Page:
In welcoming in a new year and a new decade, it’s only right that I indulge in an old tradition: Eating black-eye peas. Since my head is throbbing from last night’s activities, I’ll spare you all my usual witty repartee (I don’t think I can come up with witty repartee anyway). Here’s a blurb about the mighty black-eye pea from good-ole’ Wiki:
Eating black-eyed peas on New Year’s Day is thought to bring prosperity.
The “good luck” traditions of eating black eyed peas at Rosh Hashana, the Jewish New Year, are recorded in the Babylonian Talmud (compiled ~500 CE), Horayot 12A: “Abaye [d. 339 CE] said, now that you have established that good-luck symbols avail, you should make it a habit to see Qara (bottle gourd), Rubiya (black-eyed peas, Arabic Lubiya), Kartei (leeks), Silka (either beets or spinach), and Tamrei (dates) on your table on the New Year.” However, the custom may have resulted from an early mistranslation of the Aramaic word rubiya (fenugreek)…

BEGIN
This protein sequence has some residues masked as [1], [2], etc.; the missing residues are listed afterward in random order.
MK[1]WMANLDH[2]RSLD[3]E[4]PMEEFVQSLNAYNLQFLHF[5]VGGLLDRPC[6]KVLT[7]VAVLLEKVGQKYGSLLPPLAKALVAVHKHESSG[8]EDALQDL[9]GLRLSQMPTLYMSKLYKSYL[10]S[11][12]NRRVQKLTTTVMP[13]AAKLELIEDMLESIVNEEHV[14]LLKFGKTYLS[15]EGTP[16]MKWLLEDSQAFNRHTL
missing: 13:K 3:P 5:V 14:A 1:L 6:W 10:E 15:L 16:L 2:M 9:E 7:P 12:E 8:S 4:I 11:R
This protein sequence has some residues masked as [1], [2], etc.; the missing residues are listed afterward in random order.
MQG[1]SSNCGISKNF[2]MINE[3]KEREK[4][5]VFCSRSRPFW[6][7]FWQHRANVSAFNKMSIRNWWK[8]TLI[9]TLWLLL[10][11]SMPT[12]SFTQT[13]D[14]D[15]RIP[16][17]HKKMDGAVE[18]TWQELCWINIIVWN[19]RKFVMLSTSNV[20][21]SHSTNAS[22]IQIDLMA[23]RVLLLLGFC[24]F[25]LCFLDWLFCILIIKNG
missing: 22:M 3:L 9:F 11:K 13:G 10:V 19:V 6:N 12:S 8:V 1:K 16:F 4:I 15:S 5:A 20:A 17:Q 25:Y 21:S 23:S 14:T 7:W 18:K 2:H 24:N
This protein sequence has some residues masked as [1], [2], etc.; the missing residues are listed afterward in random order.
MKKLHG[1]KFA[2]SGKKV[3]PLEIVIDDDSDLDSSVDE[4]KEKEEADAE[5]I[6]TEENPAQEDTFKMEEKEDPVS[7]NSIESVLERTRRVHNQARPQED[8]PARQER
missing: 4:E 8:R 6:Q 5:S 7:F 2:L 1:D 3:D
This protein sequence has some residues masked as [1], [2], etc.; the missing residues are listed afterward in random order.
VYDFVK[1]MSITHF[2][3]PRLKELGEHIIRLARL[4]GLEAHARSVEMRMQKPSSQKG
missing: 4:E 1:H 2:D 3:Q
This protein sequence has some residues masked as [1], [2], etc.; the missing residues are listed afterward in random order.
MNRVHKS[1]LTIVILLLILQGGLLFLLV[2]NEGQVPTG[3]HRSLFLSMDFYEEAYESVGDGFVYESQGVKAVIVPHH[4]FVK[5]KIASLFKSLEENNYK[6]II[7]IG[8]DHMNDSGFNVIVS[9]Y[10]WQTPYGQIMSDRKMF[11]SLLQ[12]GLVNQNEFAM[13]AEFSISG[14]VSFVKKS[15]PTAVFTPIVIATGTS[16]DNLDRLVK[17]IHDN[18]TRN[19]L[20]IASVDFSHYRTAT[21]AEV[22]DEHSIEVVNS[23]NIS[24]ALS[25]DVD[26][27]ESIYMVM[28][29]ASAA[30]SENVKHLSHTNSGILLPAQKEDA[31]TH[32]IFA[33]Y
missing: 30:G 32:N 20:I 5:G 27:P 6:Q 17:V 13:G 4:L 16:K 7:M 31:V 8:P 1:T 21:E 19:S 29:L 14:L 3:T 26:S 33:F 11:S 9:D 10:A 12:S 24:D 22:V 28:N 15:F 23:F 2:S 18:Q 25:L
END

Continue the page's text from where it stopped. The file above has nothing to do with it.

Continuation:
In the Southern United States, the peas are typically cooked with a pork product for flavoring (such as bacon, ham bones, fatback, or hog jowl), diced onion, and served with a hot chili sauce or a pepper-flavored vinegar.
The traditional meal also features collard, turnip, or mustard greens, and ham. The peas, since they swell when cooked, symbolize prosperity; the greens symbolize money; the pork, because pigs root forward when foraging, represents positive motion. Cornbread also often accompanies this meal.
These “good luck” traditions supposedly date back to the Civil War, when Union troops, especially in areas targeted by General William Tecumseh Sherman, typically stripped the countryside of all stored food, crops, and livestock, and destroyed whatever they couldn’t carry away. At that time, Northerners considered “field peas” and field corn suitable only for animal fodder, and didn’t steal or destroy these humble foods.
Mmmm… fatback. I’ll need plenty of fatback today to cure the swelling pain. Cheers to all of those who partake in the annual black-eye pea tradition. My family’s done it since I can remember, and somehow it seems to set the tone for the beginning of my year.
May you all have a blessed, prosperous New Year!